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Civil War Road Map

Civil War road map: UT grad publishes second book on conflict, examines relative's role

By Fred Brown

Ron Jones, who became heavily involved in genealogy after investigating his ancestors' participation in the Civil War, has written his second book on the conflict. It is a study of how all segments of Southern society were affected by the war's impact.

"The Road to Rock Island: A Confederate Soldier's Story" is intended by the author to mix fact with fiction to tell what is a fascinating story of his ancestors and the communities from which they marched off to war. This second book actually began with the first, "War Comes to Broad River," published three years ago.

Both books follow his ancestors who fought for the Confederacy in Georgia units, Isaac with the Army of Tennessee, and William Moore with the Army of Northern Virginia.

Jones, 66, a graduate of the University of Tennessee and a retired financial analyst for the Boeing Co., became caught up in family genealogy after retiring.

In running down family genealogical records, a distant relative sent him the transcription of a Civil War diary of Confederate soldier Isaac Vaughn Moore of Georgia, a brother of Jones's great-great-grandfather.

The whereabouts of the diary is still unknown, but using that transcription, Jones, commander of the local camp of the Sons of Confederate Veterans and an active participant in living-history events, appeared before Civil War groups and used it for his first-person presentation. Then it struck him that the diary would make an excellent backdrop for a book - and, now a second one.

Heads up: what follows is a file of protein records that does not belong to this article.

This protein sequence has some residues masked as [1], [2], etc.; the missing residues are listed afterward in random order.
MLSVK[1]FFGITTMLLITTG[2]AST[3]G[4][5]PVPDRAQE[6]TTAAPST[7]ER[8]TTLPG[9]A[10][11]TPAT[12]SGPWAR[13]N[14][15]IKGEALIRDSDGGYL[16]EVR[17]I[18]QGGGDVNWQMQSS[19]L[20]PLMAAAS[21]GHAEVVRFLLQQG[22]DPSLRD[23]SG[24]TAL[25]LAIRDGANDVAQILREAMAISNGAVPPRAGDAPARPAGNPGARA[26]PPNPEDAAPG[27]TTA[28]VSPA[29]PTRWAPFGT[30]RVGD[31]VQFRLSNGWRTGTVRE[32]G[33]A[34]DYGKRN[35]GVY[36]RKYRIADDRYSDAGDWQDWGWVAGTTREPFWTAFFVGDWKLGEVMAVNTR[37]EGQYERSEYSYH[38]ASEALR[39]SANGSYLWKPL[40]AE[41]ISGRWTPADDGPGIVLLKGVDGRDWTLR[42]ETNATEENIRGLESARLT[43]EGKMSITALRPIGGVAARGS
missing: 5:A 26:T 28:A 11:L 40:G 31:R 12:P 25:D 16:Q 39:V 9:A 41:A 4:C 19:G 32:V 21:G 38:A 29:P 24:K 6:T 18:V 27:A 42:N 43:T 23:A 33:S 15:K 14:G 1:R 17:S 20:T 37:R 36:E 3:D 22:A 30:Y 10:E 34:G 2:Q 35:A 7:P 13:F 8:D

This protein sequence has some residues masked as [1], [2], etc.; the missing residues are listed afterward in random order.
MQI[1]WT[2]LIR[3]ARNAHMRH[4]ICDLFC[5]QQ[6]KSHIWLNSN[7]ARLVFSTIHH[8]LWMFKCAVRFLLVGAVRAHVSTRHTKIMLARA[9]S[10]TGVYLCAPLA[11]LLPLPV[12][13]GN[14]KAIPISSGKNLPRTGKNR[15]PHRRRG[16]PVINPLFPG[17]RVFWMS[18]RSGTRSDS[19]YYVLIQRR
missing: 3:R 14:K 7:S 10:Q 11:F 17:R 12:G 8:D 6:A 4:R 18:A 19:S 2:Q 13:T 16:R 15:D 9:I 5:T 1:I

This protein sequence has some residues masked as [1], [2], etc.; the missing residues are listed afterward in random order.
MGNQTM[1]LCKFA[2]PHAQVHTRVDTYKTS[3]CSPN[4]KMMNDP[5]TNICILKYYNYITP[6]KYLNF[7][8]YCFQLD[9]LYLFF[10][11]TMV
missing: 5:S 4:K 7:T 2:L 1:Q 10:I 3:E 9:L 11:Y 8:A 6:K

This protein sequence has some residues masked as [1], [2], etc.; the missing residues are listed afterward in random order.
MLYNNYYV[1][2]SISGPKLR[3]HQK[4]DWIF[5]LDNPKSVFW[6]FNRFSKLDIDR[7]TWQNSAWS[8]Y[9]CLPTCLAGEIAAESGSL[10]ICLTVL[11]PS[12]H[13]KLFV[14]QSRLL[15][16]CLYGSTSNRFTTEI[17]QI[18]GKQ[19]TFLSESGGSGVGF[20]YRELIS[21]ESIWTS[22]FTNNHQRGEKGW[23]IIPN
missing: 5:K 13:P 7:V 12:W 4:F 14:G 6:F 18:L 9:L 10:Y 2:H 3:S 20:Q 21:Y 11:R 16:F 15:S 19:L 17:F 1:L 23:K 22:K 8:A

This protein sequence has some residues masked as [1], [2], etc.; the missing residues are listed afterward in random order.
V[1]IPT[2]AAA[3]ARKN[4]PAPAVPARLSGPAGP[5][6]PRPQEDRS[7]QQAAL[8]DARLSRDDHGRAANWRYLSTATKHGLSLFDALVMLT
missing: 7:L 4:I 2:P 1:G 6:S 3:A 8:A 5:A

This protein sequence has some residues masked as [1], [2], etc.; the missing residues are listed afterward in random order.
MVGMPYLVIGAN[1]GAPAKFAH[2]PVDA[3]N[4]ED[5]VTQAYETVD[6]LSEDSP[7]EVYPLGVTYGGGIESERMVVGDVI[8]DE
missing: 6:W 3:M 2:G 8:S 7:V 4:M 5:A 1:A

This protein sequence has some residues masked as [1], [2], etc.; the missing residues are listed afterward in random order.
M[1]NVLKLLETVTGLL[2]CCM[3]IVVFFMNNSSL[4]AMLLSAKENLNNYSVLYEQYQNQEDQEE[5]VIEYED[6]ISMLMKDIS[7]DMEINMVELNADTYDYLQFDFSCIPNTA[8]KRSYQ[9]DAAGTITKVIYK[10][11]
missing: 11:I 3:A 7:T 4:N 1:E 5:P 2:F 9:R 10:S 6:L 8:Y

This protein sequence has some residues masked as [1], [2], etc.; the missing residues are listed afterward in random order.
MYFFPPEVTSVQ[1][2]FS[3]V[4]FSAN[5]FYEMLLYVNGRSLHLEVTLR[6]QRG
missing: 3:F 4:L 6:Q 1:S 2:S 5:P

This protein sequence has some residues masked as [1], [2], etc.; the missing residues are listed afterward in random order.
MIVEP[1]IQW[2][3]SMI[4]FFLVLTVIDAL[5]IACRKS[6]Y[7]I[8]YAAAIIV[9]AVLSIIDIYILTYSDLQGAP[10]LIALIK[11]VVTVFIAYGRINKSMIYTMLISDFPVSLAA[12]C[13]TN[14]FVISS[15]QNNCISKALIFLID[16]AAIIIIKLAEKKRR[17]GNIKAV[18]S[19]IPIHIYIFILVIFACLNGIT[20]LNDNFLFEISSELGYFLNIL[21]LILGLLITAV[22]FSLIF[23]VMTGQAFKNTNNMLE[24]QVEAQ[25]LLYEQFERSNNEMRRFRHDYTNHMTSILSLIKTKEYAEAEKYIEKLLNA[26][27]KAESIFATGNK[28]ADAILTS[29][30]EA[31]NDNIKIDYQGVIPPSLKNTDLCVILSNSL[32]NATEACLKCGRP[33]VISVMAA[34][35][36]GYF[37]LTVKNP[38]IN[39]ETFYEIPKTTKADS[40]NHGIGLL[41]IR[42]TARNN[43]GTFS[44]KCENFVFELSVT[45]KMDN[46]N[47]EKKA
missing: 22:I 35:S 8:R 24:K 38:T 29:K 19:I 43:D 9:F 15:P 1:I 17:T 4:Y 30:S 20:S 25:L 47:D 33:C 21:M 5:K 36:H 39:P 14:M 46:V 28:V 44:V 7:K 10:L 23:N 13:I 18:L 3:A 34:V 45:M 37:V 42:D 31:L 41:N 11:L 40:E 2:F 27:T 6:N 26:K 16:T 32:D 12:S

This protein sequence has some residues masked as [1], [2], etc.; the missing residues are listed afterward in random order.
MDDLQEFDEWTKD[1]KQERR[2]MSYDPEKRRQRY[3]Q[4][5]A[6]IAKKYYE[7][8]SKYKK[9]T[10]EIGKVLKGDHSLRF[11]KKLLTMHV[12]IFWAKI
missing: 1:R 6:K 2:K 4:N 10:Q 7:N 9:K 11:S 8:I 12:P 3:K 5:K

Tate Publishing LLC of Mustang, Okla., which produced his first novel, publishes the second. Tate mainly publishes works related to the Christian faith.

William M. Moore, Jones's great-great-grandfather, was a prisoner of war at Rock Island in 1865. The book tells his account of his capture near Dandridge in the 1863-64 winter after the Battle of Fort Sanders had failed for the Confederates under Maj. Gen. James Longstreet.

Jones says in both books he took some liberties in dialogue between characters, but relied on the diary and letters to base the actual events.

Just as the first book, which came with a complete roster of Isaac Moore's company, and family histories of the six families in the novel, this second novel also has letters of Rock Island POWs, a roster of the "Goshen Blues" and genealogy of his ancestors.

Jones said this kind of research is to show how the war impacted entire families, neighbors and communities.

"The diary was a road map for the book," he says. "It helped me pick up things about my great-great-grandfather and that made me confident I could bring him into the story with historical accuracy from the prison part."

In the second book, his ancestor is a forager and works for the commissary. He places him at historically accurate battles in which the 38th Georgia Infantry took part.

He also gives accurate accounts of the Goshen Blues casualties in the various battles at Fredericksburg, Chancellorsville, Sharpsburg, Gettysburg and others.

Jones says he is thinking of writing a similar fictional account of Valley Forge, where he had an ancestor who was a quartermaster.

"I've gotten to be a pretty good genealogist. Before this (the books), I wasn't, and now I do it professionally."

Retired senior writer Fred Brown may be reached at brownf08@gmail.com.

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